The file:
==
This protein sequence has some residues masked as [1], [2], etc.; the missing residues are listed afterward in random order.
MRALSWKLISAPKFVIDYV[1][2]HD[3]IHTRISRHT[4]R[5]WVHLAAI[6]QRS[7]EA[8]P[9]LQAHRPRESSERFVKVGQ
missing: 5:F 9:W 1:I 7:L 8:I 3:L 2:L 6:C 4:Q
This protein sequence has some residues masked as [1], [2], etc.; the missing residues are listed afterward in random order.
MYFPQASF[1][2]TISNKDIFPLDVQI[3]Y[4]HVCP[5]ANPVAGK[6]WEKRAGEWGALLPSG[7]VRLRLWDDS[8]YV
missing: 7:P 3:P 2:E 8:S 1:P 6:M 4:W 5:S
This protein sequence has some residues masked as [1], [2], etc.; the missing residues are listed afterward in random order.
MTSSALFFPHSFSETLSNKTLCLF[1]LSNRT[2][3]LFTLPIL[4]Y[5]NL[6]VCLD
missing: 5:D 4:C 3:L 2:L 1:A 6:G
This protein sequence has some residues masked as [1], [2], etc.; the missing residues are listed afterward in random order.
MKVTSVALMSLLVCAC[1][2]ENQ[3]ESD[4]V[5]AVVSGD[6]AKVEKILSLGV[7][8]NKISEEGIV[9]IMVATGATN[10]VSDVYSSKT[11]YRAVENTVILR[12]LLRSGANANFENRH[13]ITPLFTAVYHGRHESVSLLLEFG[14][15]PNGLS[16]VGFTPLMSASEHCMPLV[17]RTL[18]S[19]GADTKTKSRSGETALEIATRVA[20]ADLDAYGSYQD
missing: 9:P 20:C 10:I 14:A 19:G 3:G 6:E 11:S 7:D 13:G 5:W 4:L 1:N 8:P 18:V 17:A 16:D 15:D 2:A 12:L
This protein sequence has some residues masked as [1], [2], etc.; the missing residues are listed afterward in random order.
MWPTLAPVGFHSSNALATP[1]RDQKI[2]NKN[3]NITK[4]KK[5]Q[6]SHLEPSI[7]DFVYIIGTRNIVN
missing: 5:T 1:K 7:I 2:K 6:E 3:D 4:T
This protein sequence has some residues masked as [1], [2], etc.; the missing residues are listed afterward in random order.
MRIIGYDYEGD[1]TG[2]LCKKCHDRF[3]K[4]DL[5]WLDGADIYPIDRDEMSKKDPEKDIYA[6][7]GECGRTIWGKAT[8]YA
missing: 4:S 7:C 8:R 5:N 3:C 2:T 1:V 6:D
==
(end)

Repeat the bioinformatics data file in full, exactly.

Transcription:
This protein sequence has some residues masked as [1], [2], etc.; the missing residues are listed afterward in random order.
MRALSWKLISAPKFVIDYV[1][2]HD[3]IHTRISRHT[4]R[5]WVHLAAI[6]QRS[7]EA[8]P[9]LQAHRPRESSERFVKVGQ
missing: 5:F 9:W 1:I 7:L 8:I 3:L 2:L 6:C 4:Q
This protein sequence has some residues masked as [1], [2], etc.; the missing residues are listed afterward in random order.
MYFPQASF[1][2]TISNKDIFPLDVQI[3]Y[4]HVCP[5]ANPVAGK[6]WEKRAGEWGALLPSG[7]VRLRLWDDS[8]YV
missing: 7:P 3:P 2:E 8:S 1:P 6:M 4:W 5:S
This protein sequence has some residues masked as [1], [2], etc.; the missing residues are listed afterward in random order.
MTSSALFFPHSFSETLSNKTLCLF[1]LSNRT[2][3]LFTLPIL[4]Y[5]NL[6]VCLD
missing: 5:D 4:C 3:L 2:L 1:A 6:G
This protein sequence has some residues masked as [1], [2], etc.; the missing residues are listed afterward in random order.
MKVTSVALMSLLVCAC[1][2]ENQ[3]ESD[4]V[5]AVVSGD[6]AKVEKILSLGV[7][8]NKISEEGIV[9]IMVATGATN[10]VSDVYSSKT[11]YRAVENTVILR[12]LLRSGANANFENRH[13]ITPLFTAVYHGRHESVSLLLEFG[14][15]PNGLS[16]VGFTPLMSASEHCMPLV[17]RTL[18]S[19]GADTKTKSRSGETALEIATRVA[20]ADLDAYGSYQD
missing: 9:P 20:C 10:I 14:A 19:G 3:G 6:E 11:S 7:D 13:G 5:W 4:L 1:N 8:P 18:V 17:A 16:D 15:D 2:A 12:L
This protein sequence has some residues masked as [1], [2], etc.; the missing residues are listed afterward in random order.
MWPTLAPVGFHSSNALATP[1]RDQKI[2]NKN[3]NITK[4]KK[5]Q[6]SHLEPSI[7]DFVYIIGTRNIVN
missing: 5:T 1:K 7:I 2:K 6:E 3:D 4:T
This protein sequence has some residues masked as [1], [2], etc.; the missing residues are listed afterward in random order.
MRIIGYDYEGD[1]TG[2]LCKKCHDRF[3]K[4]DL[5]WLDGADIYPIDRDEMSKKDPEKDIYA[6][7]GECGRTIWGKAT[8]YA
missing: 4:S 7:C 8:R 5:N 3:C 2:T 1:V 6:D